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Climate change raises questions about Flood Re funding: Fitch


Uncertainty surrounding climate change and its influence on increased frequency and severity of extreme weather events raises questions about the funding adequacy of the UK’s government-backed reinsurance scheme Flood Re, according to Fitch Ratings.

Flooding image from the BBCFlood Re remains scheduled for launch in April 2016, in what’s an effort from the UK government and global insurers and reinsurers to provide more affordable flood insurance for vulnerable UK residents.

While the new risk brought to the market via Flood Re has seen strong demand, Fitch Ratings has highlighted potential challenges brought about by climate change, and also the continued and possibly increased need for flood defence spending.

“Increasing frequency and severity of storms as a result of climate change could result in Flood Re being inadequately funded,” said Fitch.

Climate change has fast become one of the most pressing issues and debated topics across all industries.

And following pledges from world leaders at the Paris COP21 climate talks in late 2015 to increase the role of insurance to protect the vulnerable against its perils; the risk transfer landscape has often been at the forefront of discussions.

The impacts of climate change remain uncertain, and while some scientific research predicts a rise in the number of events and the severity of these events, just how much of an influence climate change actually has here isn’t clear.

But the general view across the risk transfer industry and also from talks at COP21 and beyond, seemingly points towards a rise in the frequency and severity of natural catastrophe events.

For Flood Re, as highlighted by Fitch, a rise in extreme storms across the UK could mean that the funding of the retrocessional reinsurance scheme might be insufficient, which in turn would likely result in additional industry levies, that would “likely be passed on to policyholders.”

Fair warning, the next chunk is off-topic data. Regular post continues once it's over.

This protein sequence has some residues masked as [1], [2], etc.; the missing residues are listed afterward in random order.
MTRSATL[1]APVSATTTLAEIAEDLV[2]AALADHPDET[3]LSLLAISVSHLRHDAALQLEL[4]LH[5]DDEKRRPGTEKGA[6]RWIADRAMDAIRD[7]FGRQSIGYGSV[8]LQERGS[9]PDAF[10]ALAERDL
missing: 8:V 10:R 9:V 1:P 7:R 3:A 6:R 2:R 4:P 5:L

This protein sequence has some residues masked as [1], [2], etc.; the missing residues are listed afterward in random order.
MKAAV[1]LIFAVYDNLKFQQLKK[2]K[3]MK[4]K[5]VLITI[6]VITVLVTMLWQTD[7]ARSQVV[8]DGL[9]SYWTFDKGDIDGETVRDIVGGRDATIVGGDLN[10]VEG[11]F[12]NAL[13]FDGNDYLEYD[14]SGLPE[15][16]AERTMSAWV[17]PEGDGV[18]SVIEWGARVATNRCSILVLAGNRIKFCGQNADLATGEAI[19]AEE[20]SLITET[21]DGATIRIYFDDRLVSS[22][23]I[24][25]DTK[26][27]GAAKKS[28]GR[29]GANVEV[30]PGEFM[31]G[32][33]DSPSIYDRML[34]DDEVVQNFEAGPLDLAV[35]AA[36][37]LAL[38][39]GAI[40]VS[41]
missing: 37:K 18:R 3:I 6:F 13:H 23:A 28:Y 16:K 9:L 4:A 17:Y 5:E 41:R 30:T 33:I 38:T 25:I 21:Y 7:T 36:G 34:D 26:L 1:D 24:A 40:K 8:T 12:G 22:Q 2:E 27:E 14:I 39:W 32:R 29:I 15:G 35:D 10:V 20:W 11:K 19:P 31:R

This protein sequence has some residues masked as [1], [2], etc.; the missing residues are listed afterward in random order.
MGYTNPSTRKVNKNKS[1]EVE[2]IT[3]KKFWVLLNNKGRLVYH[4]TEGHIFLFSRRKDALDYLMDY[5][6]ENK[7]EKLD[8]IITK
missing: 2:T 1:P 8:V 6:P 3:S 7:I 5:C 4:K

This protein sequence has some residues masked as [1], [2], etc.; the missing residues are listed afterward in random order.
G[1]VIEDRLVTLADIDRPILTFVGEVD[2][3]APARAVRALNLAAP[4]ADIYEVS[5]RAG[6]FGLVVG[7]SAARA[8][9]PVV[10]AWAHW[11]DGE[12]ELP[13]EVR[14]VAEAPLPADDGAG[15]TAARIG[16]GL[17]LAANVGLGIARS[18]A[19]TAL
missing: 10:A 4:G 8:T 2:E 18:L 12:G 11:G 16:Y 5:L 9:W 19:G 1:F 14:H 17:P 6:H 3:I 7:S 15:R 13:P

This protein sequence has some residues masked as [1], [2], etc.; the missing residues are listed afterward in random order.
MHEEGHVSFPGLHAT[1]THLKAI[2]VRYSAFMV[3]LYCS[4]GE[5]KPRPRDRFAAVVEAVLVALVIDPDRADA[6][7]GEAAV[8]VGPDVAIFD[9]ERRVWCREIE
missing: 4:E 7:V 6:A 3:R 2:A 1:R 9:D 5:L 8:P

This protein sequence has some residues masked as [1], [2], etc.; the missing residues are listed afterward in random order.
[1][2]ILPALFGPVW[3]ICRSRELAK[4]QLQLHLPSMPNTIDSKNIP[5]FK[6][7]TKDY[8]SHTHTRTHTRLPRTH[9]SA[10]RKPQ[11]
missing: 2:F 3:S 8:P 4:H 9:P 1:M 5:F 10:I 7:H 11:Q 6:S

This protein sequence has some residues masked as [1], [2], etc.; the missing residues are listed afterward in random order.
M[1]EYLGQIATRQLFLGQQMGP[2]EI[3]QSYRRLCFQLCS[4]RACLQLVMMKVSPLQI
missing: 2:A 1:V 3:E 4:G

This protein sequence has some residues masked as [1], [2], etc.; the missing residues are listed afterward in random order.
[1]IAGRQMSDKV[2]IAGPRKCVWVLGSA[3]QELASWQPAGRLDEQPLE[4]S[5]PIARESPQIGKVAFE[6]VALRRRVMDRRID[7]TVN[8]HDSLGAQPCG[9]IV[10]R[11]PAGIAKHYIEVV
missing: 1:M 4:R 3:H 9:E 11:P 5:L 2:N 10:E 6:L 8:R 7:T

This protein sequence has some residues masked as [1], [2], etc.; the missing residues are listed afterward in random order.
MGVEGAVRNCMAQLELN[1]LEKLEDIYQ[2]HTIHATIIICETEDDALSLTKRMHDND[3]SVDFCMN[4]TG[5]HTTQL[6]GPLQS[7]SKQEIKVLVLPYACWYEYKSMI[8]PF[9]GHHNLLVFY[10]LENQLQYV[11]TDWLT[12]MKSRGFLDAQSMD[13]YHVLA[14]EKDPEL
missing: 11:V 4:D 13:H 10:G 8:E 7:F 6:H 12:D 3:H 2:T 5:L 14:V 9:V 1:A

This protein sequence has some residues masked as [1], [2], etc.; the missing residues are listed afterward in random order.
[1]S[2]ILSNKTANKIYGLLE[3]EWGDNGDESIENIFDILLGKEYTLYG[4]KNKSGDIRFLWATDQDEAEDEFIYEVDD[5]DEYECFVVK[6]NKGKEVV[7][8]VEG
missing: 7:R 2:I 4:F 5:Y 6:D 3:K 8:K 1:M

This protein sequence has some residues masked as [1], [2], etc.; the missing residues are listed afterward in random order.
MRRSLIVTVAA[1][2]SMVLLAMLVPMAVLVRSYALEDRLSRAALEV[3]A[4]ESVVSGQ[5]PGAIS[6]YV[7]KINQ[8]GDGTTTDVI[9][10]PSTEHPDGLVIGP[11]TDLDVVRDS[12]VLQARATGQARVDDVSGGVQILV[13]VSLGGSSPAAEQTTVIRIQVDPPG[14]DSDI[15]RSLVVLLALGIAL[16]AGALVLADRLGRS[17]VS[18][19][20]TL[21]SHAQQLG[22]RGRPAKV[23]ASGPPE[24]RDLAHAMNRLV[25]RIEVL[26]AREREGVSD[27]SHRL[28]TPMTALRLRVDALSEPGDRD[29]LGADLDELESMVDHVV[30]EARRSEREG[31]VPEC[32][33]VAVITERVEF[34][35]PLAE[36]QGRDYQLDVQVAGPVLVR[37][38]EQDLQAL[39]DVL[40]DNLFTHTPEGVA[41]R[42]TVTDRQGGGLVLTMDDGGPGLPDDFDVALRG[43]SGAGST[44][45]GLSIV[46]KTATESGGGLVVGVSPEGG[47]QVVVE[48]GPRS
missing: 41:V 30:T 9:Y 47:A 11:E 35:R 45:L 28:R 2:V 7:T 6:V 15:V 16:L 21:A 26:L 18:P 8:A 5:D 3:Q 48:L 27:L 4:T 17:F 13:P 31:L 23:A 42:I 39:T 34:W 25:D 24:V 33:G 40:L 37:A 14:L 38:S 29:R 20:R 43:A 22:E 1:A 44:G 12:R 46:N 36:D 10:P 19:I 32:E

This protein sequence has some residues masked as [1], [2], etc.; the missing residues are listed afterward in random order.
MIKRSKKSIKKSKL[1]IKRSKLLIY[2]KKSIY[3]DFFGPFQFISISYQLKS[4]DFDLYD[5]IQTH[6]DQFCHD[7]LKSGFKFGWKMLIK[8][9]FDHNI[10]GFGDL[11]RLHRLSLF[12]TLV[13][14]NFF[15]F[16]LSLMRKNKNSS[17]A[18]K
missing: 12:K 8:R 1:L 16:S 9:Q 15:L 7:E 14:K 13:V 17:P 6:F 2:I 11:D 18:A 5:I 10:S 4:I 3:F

“A study by the Committee on Climate Change estimated that flood defence spending would need to increase by GBP20m a year on top of inflation until 2035 just to keep the number of significant-risk properties steady,” said Fitch.

It’s worth noting here that owing to the broad uncertainty of climate change and its impact on more intense and frequent storms and resulting flooding, the £20 million per year figure could in fact be higher, underlining the need for continued research into climate change and the possible need for further flood defence funding.

It’s also important to note that reinsurers participating in the Flood Re retrocession program will want to be aware of the climate related uncertainty and ensure it has been factored into their modelling and pricing of the reinsurance program.

Fitch stresses that any shortfall in Flood Re capacity owing to higher-than expected flood losses from climate change would most likely see re/insurers cover the additional costs, again noting that this could lead to higher annual premiums for policyholders, something the scheme was designed to mitigate.

In its special report, ‘Flood Re: Temporary Solution for Policyholders,’ Fitch also highlights the need for continued investment in flood defence systems in the UK, citing that Chancellor George Osbourne recently announced additional funding for flood defences in his 2016/2017 budget.

However, “Fitch believes that by making home insurance affordable, Flood Re reduces the financial incentive for policyholders to make flood-resilience improvements to their properties and or the government to invest in flood defences.”

Fitch suggests that by enabling more affordable flood protection, which is the reason for the establishment of Flood Re, policyholders will be less inclined to spend money on flood defence systems to protect their homes, as they will be paying a premium that will repair any damage from flooding.

This could be extremely detrimental to effectiveness and funding adequacy of Flood Re, especially when combined with the potential for greater capitalisation needs in light of any increased frequency and severity of flooding events as a result of climate change.

Should a rise in flooding events occur alongside a reduction in flood defence measurements, Flood Re could find itself in need of greater retrocessional reinsurance, which in turn could create opportunities for capital markets investors to participate in the scheme and access new risk.

As Fitch notes, Flood Re will likely provide more affordable home insurance for households at heightened risk of flooding until it expires in 2039.

However, a failure to continue flood defence resilience practices and the potential influence of climate change could hinder the performance of the retrocessional reinsurance scheme, meaning that without additional capacity from insurers, reinsurers, and possibly the capital markets, policyholders could be paying higher premiums once again.

Also read:

Flood Re finalises £2.1bn retro reinsurance using ~40 counterparties.

UK flood loss estimates rise to £1.5bn, Flood Re expansion called for.

JBA’s new UK flood model could help Flood Re sponsor a cat bond.

Flood Re secures £1.29bn traditional retro from 6 counterparties.

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